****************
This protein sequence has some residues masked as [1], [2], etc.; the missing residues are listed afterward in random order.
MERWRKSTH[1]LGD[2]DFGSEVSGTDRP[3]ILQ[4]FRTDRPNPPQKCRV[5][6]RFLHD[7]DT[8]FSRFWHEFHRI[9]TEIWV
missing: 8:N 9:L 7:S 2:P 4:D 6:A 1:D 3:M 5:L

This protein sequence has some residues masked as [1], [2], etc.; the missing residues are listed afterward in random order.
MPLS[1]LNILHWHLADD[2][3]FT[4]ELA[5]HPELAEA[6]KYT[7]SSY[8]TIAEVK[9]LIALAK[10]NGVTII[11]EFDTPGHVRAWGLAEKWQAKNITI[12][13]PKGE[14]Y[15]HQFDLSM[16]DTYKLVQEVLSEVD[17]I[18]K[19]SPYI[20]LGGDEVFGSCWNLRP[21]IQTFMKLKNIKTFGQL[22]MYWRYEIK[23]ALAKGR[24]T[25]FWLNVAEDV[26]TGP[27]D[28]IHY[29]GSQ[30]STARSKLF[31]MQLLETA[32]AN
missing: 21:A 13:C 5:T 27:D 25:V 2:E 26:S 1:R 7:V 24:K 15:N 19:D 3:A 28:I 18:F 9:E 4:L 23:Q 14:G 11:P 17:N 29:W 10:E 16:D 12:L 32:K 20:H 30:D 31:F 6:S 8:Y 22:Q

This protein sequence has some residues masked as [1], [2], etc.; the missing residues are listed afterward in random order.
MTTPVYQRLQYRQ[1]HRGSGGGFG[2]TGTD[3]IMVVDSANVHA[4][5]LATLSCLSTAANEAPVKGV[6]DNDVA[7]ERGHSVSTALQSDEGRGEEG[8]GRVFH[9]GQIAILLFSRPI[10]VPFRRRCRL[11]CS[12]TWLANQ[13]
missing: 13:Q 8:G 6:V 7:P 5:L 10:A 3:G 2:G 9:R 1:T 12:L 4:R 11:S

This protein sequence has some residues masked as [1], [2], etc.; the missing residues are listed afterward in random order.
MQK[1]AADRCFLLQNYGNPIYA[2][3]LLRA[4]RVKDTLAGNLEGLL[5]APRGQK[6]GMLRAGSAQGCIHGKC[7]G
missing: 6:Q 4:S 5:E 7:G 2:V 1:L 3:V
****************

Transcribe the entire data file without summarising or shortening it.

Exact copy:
This protein sequence has some residues masked as [1], [2], etc.; the missing residues are listed afterward in random order.
MERWRKSTH[1]LGD[2]DFGSEVSGTDRP[3]ILQ[4]FRTDRPNPPQKCRV[5][6]RFLHD[7]DT[8]FSRFWHEFHRI[9]TEIWV
missing: 8:N 9:L 7:S 2:P 4:D 6:A 1:D 3:M 5:L

This protein sequence has some residues masked as [1], [2], etc.; the missing residues are listed afterward in random order.
MPLS[1]LNILHWHLADD[2][3]FT[4]ELA[5]HPELAEA[6]KYT[7]SSY[8]TIAEVK[9]LIALAK[10]NGVTII[11]EFDTPGHVRAWGLAEKWQAKNITI[12][13]PKGE[14]Y[15]HQFDLSM[16]DTYKLVQEVLSEVD[17]I[18]K[19]SPYI[20]LGGDEVFGSCWNLRP[21]IQTFMKLKNIKTFGQL[22]MYWRYEIK[23]ALAKGR[24]T[25]FWLNVAEDV[26]TGP[27]D[28]IHY[29]GSQ[30]STARSKLF[31]MQLLETA[32]AN
missing: 21:A 13:C 5:T 27:D 25:V 2:E 26:S 1:R 7:V 24:K 15:N 19:D 3:A 28:I 18:F 9:E 4:L 23:Q 14:G 11:P 17:N 29:W 10:E 16:D 12:L 32:K 20:H 30:D 31:F 6:S 8:Y 22:Q

This protein sequence has some residues masked as [1], [2], etc.; the missing residues are listed afterward in random order.
MTTPVYQRLQYRQ[1]HRGSGGGFG[2]TGTD[3]IMVVDSANVHA[4][5]LATLSCLSTAANEAPVKGV[6]DNDVA[7]ERGHSVSTALQSDEGRGEEG[8]GRVFH[9]GQIAILLFSRPI[10]VPFRRRCRL[11]CS[12]TWLANQ[13]
missing: 13:Q 8:G 6:V 7:P 5:L 10:A 3:G 2:G 9:R 1:T 12:L 4:R 11:S

This protein sequence has some residues masked as [1], [2], etc.; the missing residues are listed afterward in random order.
MQK[1]AADRCFLLQNYGNPIYA[2][3]LLRA[4]RVKDTLAGNLEGLL[5]APRGQK[6]GMLRAGSAQGCIHGKC[7]G
missing: 6:Q 4:S 5:E 7:G 2:V 1:L 3:V